I have a market interested in getting honey in pints and quarts jars. Canning jar type. I have never sold these sizes before and would like to know the following.
Do you sell/market it just as pint and a quart? Do you list by volume or wieght? What is the oz. capacity of pint and quart jars? I know its somewhere in a book but never handy when you need the info. Thanks.
>Do you sell/market it just as pint and a quart? Do you list by volume or wieght?
Since volume is easier to measure that's what I do is sell it by volume. It's easy for both me and the consumer to see that it's a pint jar and it's full rather than what it weighs.
>What is the oz. capacity of pint and quart jars?
A pint is 16 fluid ounces and a quart is 32 fluid ounces. My rule of thumb is that 12 fluid ounces of honey weighs about a pound (or 16 ounces of weight). So I suppose that means a pint jar (16 fluid ounces) weighs about 21 to 22 ounces and a quart would weigh twice that.
Of course the problem with what honey weighs for it's volume is dependant on the moisture content so it's not always exactly the same.
Thanks MB. Can you confirm my figures. One pint would by roughly 1.3 times a pound. (16oz.) Then if I was to say, sell at market wholesale at 1.25 per pound, then a pint would be $1.625 per. jar. Correct? Thanks.
That sounds about right for what you estimated. I'd estimate it at slightly higher than 1.3 but that's close enough.
I always see honey sold by the weight. I got the idea somewhere that honey is considered a "food" instead of a "fluid" and therefore should be sold by weight like food, instead of volume like a liquid. But that is just my musings and worth checking into. I don't sell honey, yet, so I would like to know the "actually" that someone may reply with.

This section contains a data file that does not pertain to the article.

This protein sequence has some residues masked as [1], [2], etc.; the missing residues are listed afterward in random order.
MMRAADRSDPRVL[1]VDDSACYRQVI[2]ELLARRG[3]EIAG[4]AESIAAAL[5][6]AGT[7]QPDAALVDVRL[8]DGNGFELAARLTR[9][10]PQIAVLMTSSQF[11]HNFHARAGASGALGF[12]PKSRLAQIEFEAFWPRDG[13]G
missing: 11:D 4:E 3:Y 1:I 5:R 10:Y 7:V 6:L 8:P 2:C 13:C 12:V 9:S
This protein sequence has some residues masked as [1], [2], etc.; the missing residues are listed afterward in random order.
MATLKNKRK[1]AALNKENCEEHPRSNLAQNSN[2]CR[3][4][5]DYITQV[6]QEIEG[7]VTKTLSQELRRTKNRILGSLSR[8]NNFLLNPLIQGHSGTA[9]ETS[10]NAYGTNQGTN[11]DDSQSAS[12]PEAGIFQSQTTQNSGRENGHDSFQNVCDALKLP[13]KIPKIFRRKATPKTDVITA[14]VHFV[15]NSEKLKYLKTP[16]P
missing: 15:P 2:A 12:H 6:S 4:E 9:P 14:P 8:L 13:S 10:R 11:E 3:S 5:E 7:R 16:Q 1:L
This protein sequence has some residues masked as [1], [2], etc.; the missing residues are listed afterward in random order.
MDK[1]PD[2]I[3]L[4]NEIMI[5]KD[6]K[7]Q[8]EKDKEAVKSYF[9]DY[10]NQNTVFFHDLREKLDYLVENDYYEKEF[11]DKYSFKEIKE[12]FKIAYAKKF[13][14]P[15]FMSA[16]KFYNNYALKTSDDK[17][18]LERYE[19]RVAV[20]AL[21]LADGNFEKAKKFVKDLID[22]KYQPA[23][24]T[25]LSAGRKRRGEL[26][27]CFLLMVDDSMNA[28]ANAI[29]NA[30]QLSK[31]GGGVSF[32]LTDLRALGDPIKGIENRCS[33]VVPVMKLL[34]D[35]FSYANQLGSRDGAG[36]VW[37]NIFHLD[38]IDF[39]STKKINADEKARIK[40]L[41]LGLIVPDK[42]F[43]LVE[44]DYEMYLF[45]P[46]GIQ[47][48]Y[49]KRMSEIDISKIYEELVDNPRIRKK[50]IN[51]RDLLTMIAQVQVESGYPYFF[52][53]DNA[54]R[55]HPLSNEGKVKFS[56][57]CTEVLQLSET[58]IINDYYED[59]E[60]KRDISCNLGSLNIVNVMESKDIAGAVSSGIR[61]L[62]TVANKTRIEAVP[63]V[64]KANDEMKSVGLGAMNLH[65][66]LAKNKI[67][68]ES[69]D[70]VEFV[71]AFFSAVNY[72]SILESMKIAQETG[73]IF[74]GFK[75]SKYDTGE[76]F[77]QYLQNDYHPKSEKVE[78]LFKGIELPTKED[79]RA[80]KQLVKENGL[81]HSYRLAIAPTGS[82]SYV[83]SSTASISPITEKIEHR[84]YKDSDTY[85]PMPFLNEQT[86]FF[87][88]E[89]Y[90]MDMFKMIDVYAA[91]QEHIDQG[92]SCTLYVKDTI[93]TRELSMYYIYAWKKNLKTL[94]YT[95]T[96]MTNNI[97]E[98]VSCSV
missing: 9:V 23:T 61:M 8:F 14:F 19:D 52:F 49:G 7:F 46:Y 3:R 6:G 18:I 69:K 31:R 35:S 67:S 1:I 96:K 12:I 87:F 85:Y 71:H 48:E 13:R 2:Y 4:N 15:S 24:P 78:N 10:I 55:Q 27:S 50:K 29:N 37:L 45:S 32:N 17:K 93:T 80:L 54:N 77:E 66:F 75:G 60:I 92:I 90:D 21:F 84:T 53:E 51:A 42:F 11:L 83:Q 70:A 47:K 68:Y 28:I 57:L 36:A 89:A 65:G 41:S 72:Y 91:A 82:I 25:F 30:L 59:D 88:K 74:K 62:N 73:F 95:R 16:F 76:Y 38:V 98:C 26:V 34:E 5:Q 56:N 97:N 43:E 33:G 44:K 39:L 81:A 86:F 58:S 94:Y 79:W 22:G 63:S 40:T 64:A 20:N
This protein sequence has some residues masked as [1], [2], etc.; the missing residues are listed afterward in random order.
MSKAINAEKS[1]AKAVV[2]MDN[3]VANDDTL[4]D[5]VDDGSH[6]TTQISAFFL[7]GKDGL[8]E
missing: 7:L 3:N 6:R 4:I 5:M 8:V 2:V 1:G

Thanks, great question.
Perhaps things change from state to state as far as requirements of HOW to measure food. I think you can measure anyway you want here as long as it's an honest measurment.
here is a link to the Minnesota requirements. http://www.mda.state.mn.us/apiary/labels.html
Each state is probably different. There is also current legislation on the docket in MN that would eliminate the need for a commercial kitchen for small producers of jams, jellies etc.(creamed honey)Then it would be legal for me to sell creamed honey at the farmer's market.
Don't sell your self short. add price of lable,time involved in delivering,broken glass,etc. etc. Around here a pint retails for $4.00 to $5.00 . At $4.00 your letting retailer make $2.25 and he's not getting any stings.
The beekeeper I met about a month ago now sells his wholesale for 3 dollars a pint. He sells it at the livestock sale and farmers market for 4. Most grocery store make 15% mark-up on locally purchased products(my local one anyway as I sell them alot of produce). So a dollar a pound for oakra on my end is sold for $1.25 which allows a little for loss/bruised/ect.. So if you are selling it to them for 3 they will still get a great mark-up and be able to sell for 4 to 5 a pint.
Hillbilly, I won't question your 15% margin for profit, but that seems alot lower than here. But I don't deal with Tn. commerce. Sounds like the grower instead of retailer is the way to go where your from.
I often wonder how many people in these discussions about "how much they sell this or that for", are the same beekeepers who provide FREE pollination to commercial operations in exchange for a place to sit beehives. Then worry about the cost of a pint of honey.
If I'm selling at a Saturday morning market, then the 3-4-5 dolar range is asked. My time however is worth more to me, especially Weekends. If I'm wholeselling to a market that is pushing hundreds of bottles a year for me, then thats what I'm after. To move product. My operation is based on a certain profit margin. And having honey sit on the shelf is not part of my business plan.